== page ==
Flashcards in 8) Dying, bereavement and sexual dysfunction Deck (30)
Why are there less experiences of death in modern society?
-Fewer deaths at home
-Medicalisation of death
Why are death rates falling in England and Wales?
-Improvements in diet
-Sanitation, housing etc
What is the current UK life expectancy at birth (2009-2011) for healthy men and women?
Men - 78.7 years
Women - 82.6 years
List the main three general factors that account for the largest diversity between groups, in death.
What are the three main patterns of dying? (according to Clark and Seymour, 1999)
-Gradual death - slow decline in health/ability
-Catastrophic death - sudden/unexpected death
-Premature death - accident or illness in children
List the 5 stages of the Grief model suggested by Kübler-Ross in 1969.
How can the first stage of the Grief model suggested by Kübler-Ross be dealt with clinically?
-Respect that it can be a coping mechanism and that they may desire "not to know"
-Offer written information for the patient to look at with the family
-Check and review so you can deal with it when they are ready.
What is grief?
A normal set of psychological and physical reactions to bereavement
What is mourning?
A process of adapting to the loss with an important focus often on the role of funeral rituals, going through their things and "saying goodbye"
What did Engel (1962) say about the grieving process?
-Disbelief and shock in early stages
What are some of the symptoms bereavement?
-Physical - shortness of breath, palpitations, fatigue, reduced immune function
-Behavioural - insomnia, irritability, crying, social withdrawal
-Emotional - depression, anxiety, anger, guilt, loneliness
–Cognitive - lack of concentration, memory loss, preoccupation, hopelessness, disturbance of identity, visual/auditory hallucinations
What are some of the risk factors for the development of chronic grief from poor bereavement? (Sheldon,1998)
–Type of loss (young person, nature of death, caring status)
–Lack of social support
-Stress from other crises
Suggest two factors that can lead to complications in the grieving process.
-Expression of grief discouraged
–Ending of grief discouraged
Approximately what percentage of people adjust to bereavement within two years? (Parkes and Weiss 1983)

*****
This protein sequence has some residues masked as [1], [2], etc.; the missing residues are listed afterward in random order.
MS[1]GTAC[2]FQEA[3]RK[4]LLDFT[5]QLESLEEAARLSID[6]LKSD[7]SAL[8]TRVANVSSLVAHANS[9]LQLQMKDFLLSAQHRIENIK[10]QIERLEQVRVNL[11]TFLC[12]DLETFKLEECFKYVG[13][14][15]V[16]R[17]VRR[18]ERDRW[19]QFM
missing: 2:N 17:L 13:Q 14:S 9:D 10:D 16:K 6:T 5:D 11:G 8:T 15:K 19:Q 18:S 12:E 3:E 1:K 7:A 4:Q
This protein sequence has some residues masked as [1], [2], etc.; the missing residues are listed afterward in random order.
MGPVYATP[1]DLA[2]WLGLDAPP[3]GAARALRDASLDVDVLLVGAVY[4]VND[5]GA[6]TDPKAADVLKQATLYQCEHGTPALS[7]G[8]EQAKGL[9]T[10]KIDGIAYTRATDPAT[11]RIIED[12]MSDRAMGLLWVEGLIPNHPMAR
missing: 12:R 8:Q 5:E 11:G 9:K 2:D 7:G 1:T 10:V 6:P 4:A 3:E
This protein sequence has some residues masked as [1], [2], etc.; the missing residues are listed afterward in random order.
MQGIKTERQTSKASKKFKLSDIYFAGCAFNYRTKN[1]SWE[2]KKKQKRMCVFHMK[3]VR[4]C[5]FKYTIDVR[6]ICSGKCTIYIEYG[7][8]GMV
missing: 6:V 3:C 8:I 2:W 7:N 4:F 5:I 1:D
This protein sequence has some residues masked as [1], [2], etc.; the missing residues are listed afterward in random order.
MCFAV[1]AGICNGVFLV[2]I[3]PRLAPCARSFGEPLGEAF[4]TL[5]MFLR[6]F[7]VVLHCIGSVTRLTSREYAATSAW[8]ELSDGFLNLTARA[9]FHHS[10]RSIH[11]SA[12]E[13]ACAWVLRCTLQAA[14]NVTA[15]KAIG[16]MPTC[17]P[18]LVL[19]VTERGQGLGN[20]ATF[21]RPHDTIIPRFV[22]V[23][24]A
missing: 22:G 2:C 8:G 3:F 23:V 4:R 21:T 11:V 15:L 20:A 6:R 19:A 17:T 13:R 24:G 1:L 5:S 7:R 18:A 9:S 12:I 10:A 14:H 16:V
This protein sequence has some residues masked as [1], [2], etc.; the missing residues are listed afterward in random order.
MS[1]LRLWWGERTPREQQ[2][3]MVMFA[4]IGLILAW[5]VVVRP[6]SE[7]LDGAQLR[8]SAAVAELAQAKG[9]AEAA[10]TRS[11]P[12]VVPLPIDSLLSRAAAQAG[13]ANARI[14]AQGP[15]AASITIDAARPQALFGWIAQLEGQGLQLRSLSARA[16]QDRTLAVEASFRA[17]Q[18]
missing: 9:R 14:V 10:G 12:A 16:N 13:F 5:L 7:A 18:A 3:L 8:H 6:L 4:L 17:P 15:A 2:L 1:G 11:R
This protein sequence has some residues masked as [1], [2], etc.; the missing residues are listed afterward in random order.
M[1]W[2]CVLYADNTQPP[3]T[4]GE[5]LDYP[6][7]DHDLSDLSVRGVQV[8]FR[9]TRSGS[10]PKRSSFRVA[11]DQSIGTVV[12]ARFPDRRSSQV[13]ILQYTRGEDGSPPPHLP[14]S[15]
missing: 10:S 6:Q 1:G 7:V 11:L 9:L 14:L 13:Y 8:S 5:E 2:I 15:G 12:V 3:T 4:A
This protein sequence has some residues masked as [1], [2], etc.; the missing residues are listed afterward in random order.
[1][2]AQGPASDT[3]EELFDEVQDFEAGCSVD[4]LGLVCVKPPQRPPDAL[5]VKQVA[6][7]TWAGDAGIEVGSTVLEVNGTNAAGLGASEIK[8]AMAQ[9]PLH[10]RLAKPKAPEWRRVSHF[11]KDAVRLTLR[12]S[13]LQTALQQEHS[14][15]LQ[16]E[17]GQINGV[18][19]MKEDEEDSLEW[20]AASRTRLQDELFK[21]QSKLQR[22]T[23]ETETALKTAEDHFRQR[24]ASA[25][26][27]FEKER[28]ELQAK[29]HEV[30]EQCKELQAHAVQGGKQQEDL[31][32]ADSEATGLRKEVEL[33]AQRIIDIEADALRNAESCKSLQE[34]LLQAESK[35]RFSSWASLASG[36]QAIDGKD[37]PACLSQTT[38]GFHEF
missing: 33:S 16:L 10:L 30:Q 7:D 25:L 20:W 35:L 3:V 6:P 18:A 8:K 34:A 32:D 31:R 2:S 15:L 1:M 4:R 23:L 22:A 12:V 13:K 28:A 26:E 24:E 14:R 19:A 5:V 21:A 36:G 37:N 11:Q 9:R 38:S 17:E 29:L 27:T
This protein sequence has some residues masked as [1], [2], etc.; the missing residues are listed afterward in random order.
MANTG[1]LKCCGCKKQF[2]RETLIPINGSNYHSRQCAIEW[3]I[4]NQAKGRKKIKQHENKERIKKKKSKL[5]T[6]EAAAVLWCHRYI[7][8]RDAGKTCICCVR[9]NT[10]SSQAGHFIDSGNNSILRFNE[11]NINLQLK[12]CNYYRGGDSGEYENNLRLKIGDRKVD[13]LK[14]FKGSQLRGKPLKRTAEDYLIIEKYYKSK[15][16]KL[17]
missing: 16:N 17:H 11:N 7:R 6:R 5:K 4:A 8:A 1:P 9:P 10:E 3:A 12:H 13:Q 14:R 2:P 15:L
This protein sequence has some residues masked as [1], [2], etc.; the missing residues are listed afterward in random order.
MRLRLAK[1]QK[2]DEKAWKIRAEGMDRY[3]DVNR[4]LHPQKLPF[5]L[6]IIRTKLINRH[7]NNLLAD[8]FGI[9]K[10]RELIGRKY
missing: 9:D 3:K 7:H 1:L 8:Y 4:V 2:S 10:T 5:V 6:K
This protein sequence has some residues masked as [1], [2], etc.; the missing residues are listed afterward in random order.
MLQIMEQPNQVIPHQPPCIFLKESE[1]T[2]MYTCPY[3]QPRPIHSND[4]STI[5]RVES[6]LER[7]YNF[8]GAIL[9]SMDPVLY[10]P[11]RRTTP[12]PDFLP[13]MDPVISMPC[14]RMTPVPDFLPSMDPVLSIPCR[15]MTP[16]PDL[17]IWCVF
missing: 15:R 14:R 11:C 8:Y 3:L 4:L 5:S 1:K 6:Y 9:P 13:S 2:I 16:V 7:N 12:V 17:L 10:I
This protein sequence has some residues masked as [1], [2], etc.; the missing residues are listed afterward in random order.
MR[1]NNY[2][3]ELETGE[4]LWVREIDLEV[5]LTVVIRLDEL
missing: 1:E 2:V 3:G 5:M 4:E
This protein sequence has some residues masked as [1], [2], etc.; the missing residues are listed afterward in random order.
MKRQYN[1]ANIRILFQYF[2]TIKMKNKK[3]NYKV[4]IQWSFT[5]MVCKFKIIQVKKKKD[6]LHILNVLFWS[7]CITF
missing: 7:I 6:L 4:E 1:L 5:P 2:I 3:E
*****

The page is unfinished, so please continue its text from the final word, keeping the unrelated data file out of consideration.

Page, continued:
N.B. 15% therefore experience chronic grief (PTSD, anxiety, depression)
How many people expressed a wish to die at home? How many actually did?
Between 56% and 74% people express a preference to die at home , but in 2006, only 35% of people died at home or in a care home
What is the Liverpool Care Pathway? What is its aim?
-The Liverpool Care Pathway for the Dying Patient (LCP) is a UK care pathway (excluding Wales) covering palliative care options for patients in the final days or hours of life.
-It has the aim to aid members of a multi-disciplinary team in matters relating to continuing medical treatment, discontinuation of treatment and comfort measures during the last days and hours of a patient's life.
What are the main aims of palliative care?
-Improve quality of life
-Manage emotional and physical symptoms
-Support patients to live productively
-Give patients some control
How may a doctor feel when a patient they like dies?
-Reminder of mortality or own personal loss
Does the doctor have a right to express emotion after the death of the patient? What are the risks of showing emotion?
You can argue either way. If you agree you would say things like it's a caring, holistic profession (empathy), acknowledging it with relatives, you are only human etc. If you don't you say what the risks are:
-Different relationship with patient's family - professionalism issues
-Affect clinical judgements
What are sexual dysfunctions?
A disturbance in sexual desire and in the psychophysiological changes that characterise the sexual response cycle and cause marked distress and interpersonal difficulty
What are the three components of the sexual response cycle? What has been suggested as the fourth one?
Resolution has been suggested as the fourth one
What are the three components required to diagnose a sexual dysfunction according to DSM IV?
1) Disruption in one of phases of the sexual response cycle
2) Marked distress
3) Interpersonal difficulties
What is the difference between primary and secondary vaginismus?
Primary vaginismus is here the muscles around the vagina suddenly and painfully contract (tighten) upon penetration. If it is primary this has happened since birth (tampon issues) and secondary (after a life event)
How might a sexual dysfunction occur?
-Problems may be lifelong
-Problems may be acquired
-Problems may be generalised or situational.
-Problems may be due to physical and/or psychological difficulties
What type of referral pathways are available to patients with sexual dysfunction?
-Ante or post natal services
-Family planning services
-Pelvic pain clinic
List the four main factors that can lead to sexual problems.
-Precipitating factors - history
-Predisposing factors - thoughts/past experience
-Perpetuating factors (self) - how you feel
-Perpetuating factors (partner) - how they feel
Describe what Masters and Johnson introduced in the 1970s. What was their basic assumption?
Introduced a behavioural approach, focusing on immediate causes in short-term, target directed therapy. With the assumption that attitudes, ignorance and anxiety are responsible for the majority of sexual dysfunctions.
What are the main components of psychosexual therapy?
-Modification of attitudes/beliefs
-Facilitation of communication/assertiveness
-Specific directions for sexual behaviour (sensate focus, dilator therapy, stop-start)
What physical treatments are available for sexual dysfunction in males?
-Oral therapy eg Viagra, Cialis, testosterone, SSRIs
-Local therapy eg EMLA cream
-Self injection therapy
-Mechanical therapy eg pumps, rings
-Surgery eg penile implant